Wednesday, June 29, 2011

Houses in the Sand

Most of us are confident of what we know and our ability to figure out what we don’t know. But it is astounding how much we act based on understandings that reside outside of our knowledge. It is astounding how much we live a lie, or at least a big bluff. It is astounding how we delude ourselves so elegantly.

I realized this as I re-read Michael Crichton’s “State of Fear”. The book is a masterful if tad excessive tale of intrigue that does not exactly debunk global warming, but debunks the motives and objectivity of many who endorse global warming. Crichton documents his book with footnotes so those wanting to dig into the facts have a fine bibliography, now a few years stale, but thought provoking nonetheless.

Crichton’s wealthy fictional philanthropist, George Morton, offers up this pearl of wisdom in a speech he makes to withdraw his funding for a global warming charity: “But as Montaigne said three hundred years ago, ‘Nothing is so firmly believed as that which is least known.’”

I asked myself, “is this true? What are some circumstances in which people act on what they BELIEVE rather than what they KNOW.

I’m sure it is not exhaustive, but it was easy to compile examples. Here is my checklist of ways we routinely act without knowledge:

· When we embrace a religious faith and trust that what the church tells us is true. Faith is perhaps the biggest pile of sand in the universe.

· When we assess risks to make decisions (should I become a farmer or a soldier; should I invest in stocks or bonds) but are not able to read the future well.

· That is related to when we guess about what to do, for instance, taking a pot shot as to which road actually leads to our destination.

· When we make an honest mistake, like thinking that a brother said to meet on Tuesday when he actually said Thursday, or we thought a quote was from Dolly Parton instead of Abe Lincoln. How much of our behavior is anchored on mistakes or an incorrect reading of things? Lots.

· When we are prejudiced and think other races are sub-par, or democrats have all the answers, or teens are sex mad, or old people are stupid.

· When we ascribe authority to others, like believing the Cosmopolitan Magazine list of10 ways to make your sweetie horny, or when President Barak Obama says joining the NATO coalition on Libya is a good thing, or when John McCain says Arizona needs high fences to keep the Mexicans out, or when a university professor pretends to know what he is talking about.

· When we deduce or infer, leaping from that which is known to a new belief whilst passing over a huge chasm to get there. Global warming is real because we are having some bad storms.

· When we engage in gossip, enjoying the richness to be found in other people’s failings, whether true or not.

· When we engage in superstition, which circles back to religious faith; thinking a broken mirror means seven years bad luck is rather like thinking eating pigs will send you to hell or using a condom is the same as killing some one.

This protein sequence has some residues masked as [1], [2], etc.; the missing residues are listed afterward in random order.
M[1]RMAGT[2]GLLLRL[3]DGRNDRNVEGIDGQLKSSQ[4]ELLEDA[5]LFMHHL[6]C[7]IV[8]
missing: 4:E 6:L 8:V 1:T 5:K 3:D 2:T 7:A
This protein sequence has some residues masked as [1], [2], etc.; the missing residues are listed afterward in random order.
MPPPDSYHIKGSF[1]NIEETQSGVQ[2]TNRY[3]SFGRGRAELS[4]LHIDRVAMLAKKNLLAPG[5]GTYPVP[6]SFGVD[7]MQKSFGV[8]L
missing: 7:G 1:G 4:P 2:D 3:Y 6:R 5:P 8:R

When you consider how prominent these forms of behavior are in our daily lives, you realize we are not operating on a sound foundation most of the time. It is sandy, it is muddy. We are winging it. Often times we know this, but we are confident that we can deal with any negative fall-out. We do this by blaming someone or some thing, or making an excuse, or lying about what we said or intended.

Owning up is not a typical outcome of the fall-out from winging it.

As Michael Crichton puts it: “I believe people are well intentioned. But I have great respect for the corrosive influence of bias, systematic distortions of thought, the power of rationalization, the guises of self-interest, and the inevitability of unintended consequences.”

What a piece of work we are, eh? And ever so pompous about the deceits we live and the manipulations we advance.
Self-confidence is great, but we ought to carry a little humility about how much we simply do not know or understand.

Who knows. Maybe some day critics will discover that President Aquino is actually trying hard, learning on the job, and doing good things for the Philippines. Or maybe I will discover that he is really just an empty yellow shirt. Odds are that we are all off base on many of our assessments, but can't see it for the rigidity of our thinking and the knowledge that simply is not ours to hold.


  1. There is only one absolute Truth: That God loves us so much that he sacrificed his only son, our Lord Jesus Christ, to save us from our sins so that we may enter in heaven. Nothing else matters. This thing you call life, no matter how difficult or pleasurable you find it, is nothing but a drop of ocean compared to an eternity in heaven or hell. Make your choice. Infinite love or damnation awaits.

  2. Good Pastor, Imams tell me differently, and the Rabbi around the corner, so who am I, a poor child of the universe with a limited capacity to grasp the unknowable, supposed to listen to? What I do is trust that God can read my heart well, and I strive to do my best. . . as most children, unspoiled by spoiled parents, do. That is my choice.

  3. If you have accepted Jesus Christ as your Lord and Savior then you are SAVED. That is all.

    I will pray for you.

    God Bless.